BOSTON — They shed their gear as they hopped over the bench boards, sticks and gloves helicoptered in the air as their yells filled the TD Garden silence.

With that, the St. Louis Blues shed more than half a century of can’t-win stigma. No longer will their legacy be reduced to black-and-white newsprint history, the players formerly known as the background tableau in the flying Bobby Orr photo from 1970.

The Blues delivered the city’s first Stanley Cup with a 4-1 win Wednesday over the Boston Bruins in a supremely executed Game 7 that ended the longest wait for a Cup in NHL history at 52 years.

“We did it,” Patrick Maroon said. “Being from St. Louis and signing in St. Louis, and winning the Stanley Cup and bringing it home and being with my family and friends, I can’t wait for these next few days. This is truly something I’ll never forget.”

Maroon used an expletive to describe how he felt about the doubters. Belief was a scarce commodity Jan. 2. The Blues were last in the league on that date. But they bonded with a throwback physical style under coach Craig Berube and led by rookie goalie Jordan Binnington and Ryan O’Reilly, who was awarded the Conn Smythe Trophy as most outstanding player of the playoffs.

“You build those relationships by going through tough times,” Alex Pietrangelo said. “A lot of us have played a lot of games here and been close. (It was a) tough start this year. It brings you closer together. “It’s a tight group, trust me. That’s why we play the way we do.”

Pietrangelo, the captain, first handed the Cup to Jay Bouwmeester, the 35-year-old defenseman who got his hands on the coveted Cup after 1,210 regular-season and playoff games.

“I’ve been waiting a long time,” Bouwmeester said. “I’m pretty honored that he gave it to me.”

Bouwmeester and teammates skated right to Binnington when the horn sounded. Binnington became the first rookie goalie to win all 16 of his team’s playoff games, and the 16th was a remarkable 32-save gem.

He lost the shutout when Matt Grzelcyk scored with 2 minutes 10 seconds remaining, but Binnington carried the Blues with 12 saves in the opening period and a big leg pad stop on Joakim Nordstrom in the third period.

“I think Binner really set the tone early,” Tyler Bozak said. “They came out really hard. They got a lot of great scoring chances, and he shut the door.”

O’Reilly, who said he suffered a cracked rib in the second round and played through it, became the first player with goals in four consecutive Final games since Wayne Gretzky in 1985, and he set the Blues single-postseason record with his 22nd point when he tipped Bouwmeester’s shot for the game’s first goal.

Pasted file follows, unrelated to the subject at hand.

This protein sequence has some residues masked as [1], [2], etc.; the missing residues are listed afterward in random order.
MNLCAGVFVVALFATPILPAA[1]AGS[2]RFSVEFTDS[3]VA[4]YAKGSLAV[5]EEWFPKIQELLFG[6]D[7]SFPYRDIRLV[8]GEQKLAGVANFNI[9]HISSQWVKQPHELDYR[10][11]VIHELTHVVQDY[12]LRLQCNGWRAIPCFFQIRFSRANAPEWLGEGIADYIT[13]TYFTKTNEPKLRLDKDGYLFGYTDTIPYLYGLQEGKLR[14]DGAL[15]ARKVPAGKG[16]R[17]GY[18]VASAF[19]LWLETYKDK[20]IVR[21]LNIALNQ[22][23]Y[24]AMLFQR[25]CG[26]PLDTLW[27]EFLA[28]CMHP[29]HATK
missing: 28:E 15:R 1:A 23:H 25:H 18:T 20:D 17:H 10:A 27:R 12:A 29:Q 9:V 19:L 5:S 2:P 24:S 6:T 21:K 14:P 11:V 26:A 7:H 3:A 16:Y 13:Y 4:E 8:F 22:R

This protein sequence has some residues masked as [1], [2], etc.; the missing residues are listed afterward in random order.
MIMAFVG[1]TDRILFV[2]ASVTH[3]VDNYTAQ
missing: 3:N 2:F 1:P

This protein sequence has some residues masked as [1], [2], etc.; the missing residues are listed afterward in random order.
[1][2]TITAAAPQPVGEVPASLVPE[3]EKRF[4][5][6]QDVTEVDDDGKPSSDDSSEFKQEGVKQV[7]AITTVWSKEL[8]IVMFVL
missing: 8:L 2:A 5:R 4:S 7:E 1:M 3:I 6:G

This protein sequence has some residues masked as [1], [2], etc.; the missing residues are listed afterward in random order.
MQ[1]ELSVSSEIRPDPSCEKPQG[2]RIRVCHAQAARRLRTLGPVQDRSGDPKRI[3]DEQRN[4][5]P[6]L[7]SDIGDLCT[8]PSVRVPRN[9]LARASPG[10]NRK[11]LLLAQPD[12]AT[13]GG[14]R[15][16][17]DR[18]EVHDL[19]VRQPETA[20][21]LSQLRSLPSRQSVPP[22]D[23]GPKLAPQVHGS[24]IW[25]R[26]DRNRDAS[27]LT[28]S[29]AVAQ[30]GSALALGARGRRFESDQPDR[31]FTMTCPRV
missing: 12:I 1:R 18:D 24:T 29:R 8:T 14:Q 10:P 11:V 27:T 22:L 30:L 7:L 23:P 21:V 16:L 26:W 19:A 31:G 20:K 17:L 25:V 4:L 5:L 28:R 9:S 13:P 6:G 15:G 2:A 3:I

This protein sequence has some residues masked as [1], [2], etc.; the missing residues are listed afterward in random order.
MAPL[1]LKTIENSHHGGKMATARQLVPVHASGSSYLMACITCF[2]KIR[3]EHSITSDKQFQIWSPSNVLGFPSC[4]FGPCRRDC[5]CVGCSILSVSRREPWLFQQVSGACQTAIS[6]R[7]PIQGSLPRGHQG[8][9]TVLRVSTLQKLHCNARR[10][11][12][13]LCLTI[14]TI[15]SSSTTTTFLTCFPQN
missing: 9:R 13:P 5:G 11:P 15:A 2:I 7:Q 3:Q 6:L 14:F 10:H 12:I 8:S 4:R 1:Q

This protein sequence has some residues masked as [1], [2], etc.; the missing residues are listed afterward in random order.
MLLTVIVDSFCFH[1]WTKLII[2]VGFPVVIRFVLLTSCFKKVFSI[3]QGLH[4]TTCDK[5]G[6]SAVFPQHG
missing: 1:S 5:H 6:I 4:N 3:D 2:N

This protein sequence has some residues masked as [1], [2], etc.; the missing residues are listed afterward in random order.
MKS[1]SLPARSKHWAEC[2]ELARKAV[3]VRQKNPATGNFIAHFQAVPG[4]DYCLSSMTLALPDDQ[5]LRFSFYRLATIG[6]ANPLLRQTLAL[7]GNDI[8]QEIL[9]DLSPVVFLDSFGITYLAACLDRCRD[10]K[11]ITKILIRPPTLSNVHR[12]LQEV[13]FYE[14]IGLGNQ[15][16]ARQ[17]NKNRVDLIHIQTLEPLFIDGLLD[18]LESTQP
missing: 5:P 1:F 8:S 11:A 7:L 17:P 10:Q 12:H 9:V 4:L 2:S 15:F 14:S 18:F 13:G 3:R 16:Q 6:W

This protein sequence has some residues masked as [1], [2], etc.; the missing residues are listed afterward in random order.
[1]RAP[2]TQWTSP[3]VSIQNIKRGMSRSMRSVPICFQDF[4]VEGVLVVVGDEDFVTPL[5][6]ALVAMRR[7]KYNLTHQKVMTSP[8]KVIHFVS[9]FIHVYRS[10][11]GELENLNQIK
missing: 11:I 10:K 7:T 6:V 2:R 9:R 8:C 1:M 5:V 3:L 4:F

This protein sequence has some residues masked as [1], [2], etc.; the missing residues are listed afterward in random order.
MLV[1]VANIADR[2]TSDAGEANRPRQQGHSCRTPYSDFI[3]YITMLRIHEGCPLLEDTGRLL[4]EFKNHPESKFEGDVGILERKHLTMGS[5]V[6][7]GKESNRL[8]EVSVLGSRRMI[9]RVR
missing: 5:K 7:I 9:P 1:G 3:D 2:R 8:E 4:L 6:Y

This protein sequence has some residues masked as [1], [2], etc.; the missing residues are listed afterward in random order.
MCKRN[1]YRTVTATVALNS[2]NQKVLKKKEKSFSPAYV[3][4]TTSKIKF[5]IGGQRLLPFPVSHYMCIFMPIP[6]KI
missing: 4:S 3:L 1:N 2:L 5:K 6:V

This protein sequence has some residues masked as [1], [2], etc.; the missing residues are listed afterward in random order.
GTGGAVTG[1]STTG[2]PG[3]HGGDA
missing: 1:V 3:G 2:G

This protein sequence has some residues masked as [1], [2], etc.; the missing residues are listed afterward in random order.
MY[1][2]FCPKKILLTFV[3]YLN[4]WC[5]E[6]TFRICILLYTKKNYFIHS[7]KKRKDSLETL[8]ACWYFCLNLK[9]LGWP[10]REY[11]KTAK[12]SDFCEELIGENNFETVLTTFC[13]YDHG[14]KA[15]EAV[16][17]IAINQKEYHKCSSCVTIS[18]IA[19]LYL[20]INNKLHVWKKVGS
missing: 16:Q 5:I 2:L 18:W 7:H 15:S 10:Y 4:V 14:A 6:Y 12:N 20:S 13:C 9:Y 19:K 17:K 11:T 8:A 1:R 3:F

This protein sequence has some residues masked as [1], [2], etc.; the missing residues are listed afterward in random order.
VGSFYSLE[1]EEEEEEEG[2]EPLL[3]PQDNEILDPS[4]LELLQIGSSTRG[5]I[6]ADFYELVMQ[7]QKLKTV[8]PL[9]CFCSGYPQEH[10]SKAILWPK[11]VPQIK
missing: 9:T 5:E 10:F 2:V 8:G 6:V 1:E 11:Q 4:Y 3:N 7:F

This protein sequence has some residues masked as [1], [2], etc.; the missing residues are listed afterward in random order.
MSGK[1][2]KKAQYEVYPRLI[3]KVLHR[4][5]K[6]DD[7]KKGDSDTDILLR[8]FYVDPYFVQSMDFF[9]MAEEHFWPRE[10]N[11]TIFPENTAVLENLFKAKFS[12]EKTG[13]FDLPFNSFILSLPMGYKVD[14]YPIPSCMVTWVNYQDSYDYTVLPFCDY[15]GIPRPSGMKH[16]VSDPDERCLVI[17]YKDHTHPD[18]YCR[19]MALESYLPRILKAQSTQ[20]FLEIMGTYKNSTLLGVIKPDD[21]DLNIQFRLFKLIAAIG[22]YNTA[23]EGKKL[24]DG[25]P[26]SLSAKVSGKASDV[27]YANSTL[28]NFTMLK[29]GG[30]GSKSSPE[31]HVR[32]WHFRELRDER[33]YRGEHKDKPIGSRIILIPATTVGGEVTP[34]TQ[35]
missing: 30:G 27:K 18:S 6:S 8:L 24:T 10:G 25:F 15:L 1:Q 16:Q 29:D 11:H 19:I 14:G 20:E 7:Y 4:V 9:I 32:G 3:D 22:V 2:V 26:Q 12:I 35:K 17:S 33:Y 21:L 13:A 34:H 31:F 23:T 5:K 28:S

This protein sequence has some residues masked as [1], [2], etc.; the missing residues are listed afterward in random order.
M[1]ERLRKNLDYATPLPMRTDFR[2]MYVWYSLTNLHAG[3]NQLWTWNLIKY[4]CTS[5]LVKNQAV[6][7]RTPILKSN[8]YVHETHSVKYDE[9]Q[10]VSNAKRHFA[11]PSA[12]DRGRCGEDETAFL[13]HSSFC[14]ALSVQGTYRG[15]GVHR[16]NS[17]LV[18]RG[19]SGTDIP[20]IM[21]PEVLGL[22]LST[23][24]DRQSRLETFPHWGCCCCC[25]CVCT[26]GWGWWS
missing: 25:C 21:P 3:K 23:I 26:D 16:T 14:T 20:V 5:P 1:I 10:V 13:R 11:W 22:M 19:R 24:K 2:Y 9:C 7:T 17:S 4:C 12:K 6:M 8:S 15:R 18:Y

“You dream of this for so long,” O’Reilly said. “As a kid, that feeling comes back to you of just what it means to win this thing. I still can’t believe this. I can’t believe I’m here right now and a Stanley Cup champion with this group of guys.”

Pietrangelo stunned the arena with 7.9 seconds remaining in the first period. Jaden Schwartz chipped the puck past Brad Marchand, who inexplicably left the ice for a line change, and Schwartz set up Pietrangelo for a backhander in the slot for a 2-0 lead at first intermission. Those two goals were on four shots for the Blues in the first 20 minutes.

From there, St. Louis played a simple, effective game in front of Binnington in crowding neutral ice and getting pucks out of its zone. Brayden Schenn one-timed Vladimir Tarasenko’s pass with fewer than nine minutes to go, and Massachusetts product Zach Sanford slammed in a feed that sent Bruins fans to the streets.

The first Final Game 7 home game in Bruins history was a dud. Boston had home ice and Conn Smythe favorite Tuukka Rask on its side. Street barricades were set up on Causeway Street and the building reached deafening levels when the Bruins came out for warmups.

But St. Louis overcame a turnover-prone start and displayed the road game that defined its postseason. The Blues matched the record for most wins in a postseason with 10.

“It’s a heartbreaker,” Marchand said. “It’s tough to describe. They just took our dream, our lifetime dream from us and everything we’ve worked for our entire lives. (We were) 60 minutes away from that. You can’t describe it.”

After Bruins fans departed, the lower bowl of TD Garden filled with Blues fans who’ve endured losing for decades. Former Kings forward Jordan Nolan said it had a similar feel to when the Kings ended their drought in 2012.

“No one, probably, believed in these guys,” Nolan said. “But they believe in themselves.”

Perhaps no player felt the weight lifted more than an emotional Maroon, a former Anaheim Ducks winger who carried his son, Anthony, to the ice for the celebration.

Said Maroon: “Me and my son will take this to our grave and we’ll have memories for life.”